Let me do this another way. Here is the Nats' most-likely-to-be-traded list, as I see it, in order from most likely to least: Todd Coffey, Tyler Clippard, Sean Burnett, Jason Marquis, Laynce Nix, Pudge Rodriguez, Drew Storen, Livan Hernandez, Ian Desmond.

 

Some of this is informed speculation, and some is simple logic: There is a ton of need out there for bullpen help, and trading away someone like Coffey would be very simple. It would be a little harder to trade Clippard (the Nats would obviously demand significantly more) or Burnett (whose performance has been way down).

 

As for the Nats' starting pitchers, you can almost certainly rule out Marquis or Livan going to one of the AL East contenders. They don't think either pitcher can survive in that brutal division. You could probably throw the Rangers in there as well as being wary of NL pitchers. Meantime, some of the top NL teams, such as Philly, Atlanta and SF, aren't really looking for starting pitching. That leaves fringy NL Central contenders such as the Cardinals or Reds.

 

And as for Desmond, not sure this is the best time for the Nats to think about trading him, when his value is at an all-time low. His OPS of .584 is the lowest among qualifying hitters in the entire NL.

 

You have 1,741 followers awaiting your first tweet. Make it count.

Hey, wait a second... I think some folks have been un-following me. I was up near 1,800 a few weeks ago. What's wrong with these people?

Wow! Are you implying that Riggleman intentionally left at the high-water mark???? That seems like quite a stretch.

I do think there was some symbolism there, as Riggleman saw it.

Hey Dave- What would the Nationals have to give up to get Denard Span from Minnesota? Would Clippard and Derek Norris do it?

The Twins haven't quite decided whether they're buyers or sellers, and even if they sell, I haven't heard Span's name in play. And why would they trade him? He doesn't reach free agency until 2015.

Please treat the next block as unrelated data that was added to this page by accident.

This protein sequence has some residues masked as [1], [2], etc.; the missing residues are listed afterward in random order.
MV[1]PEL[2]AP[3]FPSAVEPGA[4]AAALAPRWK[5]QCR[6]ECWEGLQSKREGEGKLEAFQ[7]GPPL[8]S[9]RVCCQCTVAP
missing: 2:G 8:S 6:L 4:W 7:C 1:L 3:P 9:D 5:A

Any idea what sort of a pitch count he'll be on? I won't be expecting too much but can you share your idea of what a successful outing might look like. I noted that Kilgore suggested Gorzelanny may be moved to the bullpen or DL--what would place him on the DL?

It wasn't the most inspiring performance from Wang in his final minor-league tuneup yesterday. Five innings, five earned runs, more fly-ball outs than ground-ball outs, sinker clocked at 91 mph max. It may be useful to remember the Nationals were forced into bringing Wang to the majors now, because his 30-day rehab assignment had reached the limit.

 

Hard to say what we can expect from him. But I'm not expecting much. I think he's still got a ways to go to get back to his old form -- if he'll ever get there. But now he has to take those final steps at the big league level, which is always a little dangerous.

 

As for Gorzelanny, there is no injury -- at least not that has been made public. But teams frequently hide injuries, then all of a sudden reveal them as the player goes on the DL. That's what Kilgore meant.

I watched this past weekend's games on mlb.tv and chose to listen to Vin Scully's calls. He's quite amazing, handling the entire game by himself. I plan to catch all his games as his career winds down. Any personal stories of Mr. Scully?

Scully is one of the greatest treasures in the game. I listen to him every chance I get. Here is a piece I did on him a few years ago. (After it was published, he sent me a nice, hand-written note on Dodgers/Vin Scully personalized stationery.)